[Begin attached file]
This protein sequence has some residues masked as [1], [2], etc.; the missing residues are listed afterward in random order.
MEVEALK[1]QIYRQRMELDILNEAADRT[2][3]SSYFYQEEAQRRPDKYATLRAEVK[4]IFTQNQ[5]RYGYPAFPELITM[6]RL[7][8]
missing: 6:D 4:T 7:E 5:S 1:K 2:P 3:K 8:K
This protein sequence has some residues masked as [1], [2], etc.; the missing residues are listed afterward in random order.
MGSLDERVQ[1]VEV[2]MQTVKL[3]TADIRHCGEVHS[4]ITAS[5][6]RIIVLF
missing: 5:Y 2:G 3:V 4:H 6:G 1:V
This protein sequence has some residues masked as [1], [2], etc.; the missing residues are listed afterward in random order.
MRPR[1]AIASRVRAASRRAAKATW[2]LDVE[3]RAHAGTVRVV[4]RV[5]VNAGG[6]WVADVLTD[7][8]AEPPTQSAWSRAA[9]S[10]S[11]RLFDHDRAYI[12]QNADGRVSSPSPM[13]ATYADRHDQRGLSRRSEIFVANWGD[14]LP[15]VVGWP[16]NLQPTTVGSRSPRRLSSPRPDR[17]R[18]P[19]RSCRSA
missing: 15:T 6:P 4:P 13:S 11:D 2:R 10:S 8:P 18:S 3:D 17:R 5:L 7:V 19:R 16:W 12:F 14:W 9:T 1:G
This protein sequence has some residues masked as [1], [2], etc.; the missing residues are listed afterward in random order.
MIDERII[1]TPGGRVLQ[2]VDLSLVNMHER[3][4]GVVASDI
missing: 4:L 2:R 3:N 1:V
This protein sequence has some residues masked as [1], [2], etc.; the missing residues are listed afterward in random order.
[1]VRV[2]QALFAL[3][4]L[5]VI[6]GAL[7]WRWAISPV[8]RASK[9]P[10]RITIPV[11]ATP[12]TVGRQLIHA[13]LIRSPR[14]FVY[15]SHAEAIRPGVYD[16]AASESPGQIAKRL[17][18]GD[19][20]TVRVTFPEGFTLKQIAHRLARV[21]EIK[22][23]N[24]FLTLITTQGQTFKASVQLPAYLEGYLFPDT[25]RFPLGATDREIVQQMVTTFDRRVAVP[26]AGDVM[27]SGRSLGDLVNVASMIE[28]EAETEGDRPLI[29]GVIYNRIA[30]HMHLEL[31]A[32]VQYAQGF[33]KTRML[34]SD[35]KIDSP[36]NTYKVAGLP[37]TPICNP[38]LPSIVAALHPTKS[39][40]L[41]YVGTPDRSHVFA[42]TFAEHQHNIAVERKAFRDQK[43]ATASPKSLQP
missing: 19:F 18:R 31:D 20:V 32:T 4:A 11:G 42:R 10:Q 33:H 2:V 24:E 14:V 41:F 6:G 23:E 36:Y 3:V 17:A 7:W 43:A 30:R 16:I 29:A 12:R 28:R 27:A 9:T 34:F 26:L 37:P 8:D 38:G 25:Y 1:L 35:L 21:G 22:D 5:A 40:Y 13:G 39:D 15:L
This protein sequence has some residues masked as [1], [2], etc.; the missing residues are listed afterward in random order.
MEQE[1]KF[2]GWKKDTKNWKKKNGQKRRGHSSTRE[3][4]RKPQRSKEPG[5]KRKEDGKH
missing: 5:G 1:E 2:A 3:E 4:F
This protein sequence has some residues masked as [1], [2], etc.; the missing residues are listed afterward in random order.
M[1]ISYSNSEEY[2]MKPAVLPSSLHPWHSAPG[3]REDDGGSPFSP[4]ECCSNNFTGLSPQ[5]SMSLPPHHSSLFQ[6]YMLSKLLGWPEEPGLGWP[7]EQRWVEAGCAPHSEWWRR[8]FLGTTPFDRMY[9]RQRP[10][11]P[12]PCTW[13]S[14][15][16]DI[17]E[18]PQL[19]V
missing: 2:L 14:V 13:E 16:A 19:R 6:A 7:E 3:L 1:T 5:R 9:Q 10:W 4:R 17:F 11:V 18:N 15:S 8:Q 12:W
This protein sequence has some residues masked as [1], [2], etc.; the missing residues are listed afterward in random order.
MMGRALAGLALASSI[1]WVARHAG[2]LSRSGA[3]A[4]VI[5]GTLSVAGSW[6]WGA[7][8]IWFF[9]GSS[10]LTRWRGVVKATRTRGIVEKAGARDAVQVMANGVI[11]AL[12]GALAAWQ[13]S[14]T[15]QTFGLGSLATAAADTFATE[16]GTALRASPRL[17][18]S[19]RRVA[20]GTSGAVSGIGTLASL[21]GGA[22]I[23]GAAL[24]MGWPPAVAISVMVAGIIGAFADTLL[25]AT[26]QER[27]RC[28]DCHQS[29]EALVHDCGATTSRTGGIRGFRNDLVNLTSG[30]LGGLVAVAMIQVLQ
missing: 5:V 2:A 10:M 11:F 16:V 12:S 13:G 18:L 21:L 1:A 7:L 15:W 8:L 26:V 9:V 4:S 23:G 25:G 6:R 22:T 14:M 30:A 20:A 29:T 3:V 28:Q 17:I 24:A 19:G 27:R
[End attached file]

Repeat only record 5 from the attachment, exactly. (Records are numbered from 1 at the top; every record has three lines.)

This protein sequence has some residues masked as [1], [2], etc.; the missing residues are listed afterward in random order.
[1]VRV[2]QALFAL[3][4]L[5]VI[6]GAL[7]WRWAISPV[8]RASK[9]P[10]RITIPV[11]ATP[12]TVGRQLIHA[13]LIRSPR[14]FVY[15]SHAEAIRPGVYD[16]AASESPGQIAKRL[17][18]GD[19][20]TVRVTFPEGFTLKQIAHRLARV[21]EIK[22][23]N[24]FLTLITTQGQTFKASVQLPAYLEGYLFPDT[25]RFPLGATDREIVQQMVTTFDRRVAVP[26]AGDVM[27]SGRSLGDLVNVASMIE[28]EAETEGDRPLI[29]GVIYNRIA[30]HMHLEL[31]A[32]VQYAQGF[33]KTRML[34]SD[35]KIDSP[36]NTYKVAGLP[37]TPICNP[38]LPSIVAALHPTKS[39][40]L[41]YVGTPDRSHVFA[42]TFAEHQHNIAVERKAFRDQK[43]ATASPKSLQP
missing: 19:F 18:R 31:D 20:V 32:T 4:A 11:G 42:R 10:Q 33:H 2:V 24:E 14:V 41:F 6:G 23:E 36:Y 3:V 17:A 7:W 43:A 30:R 16:I 29:A 12:R 28:R 27:A 9:T 34:F 26:L 37:P 8:D 38:G 25:Y 1:L 35:L 21:G 22:D 5:A 40:Y 13:G 39:D 15:L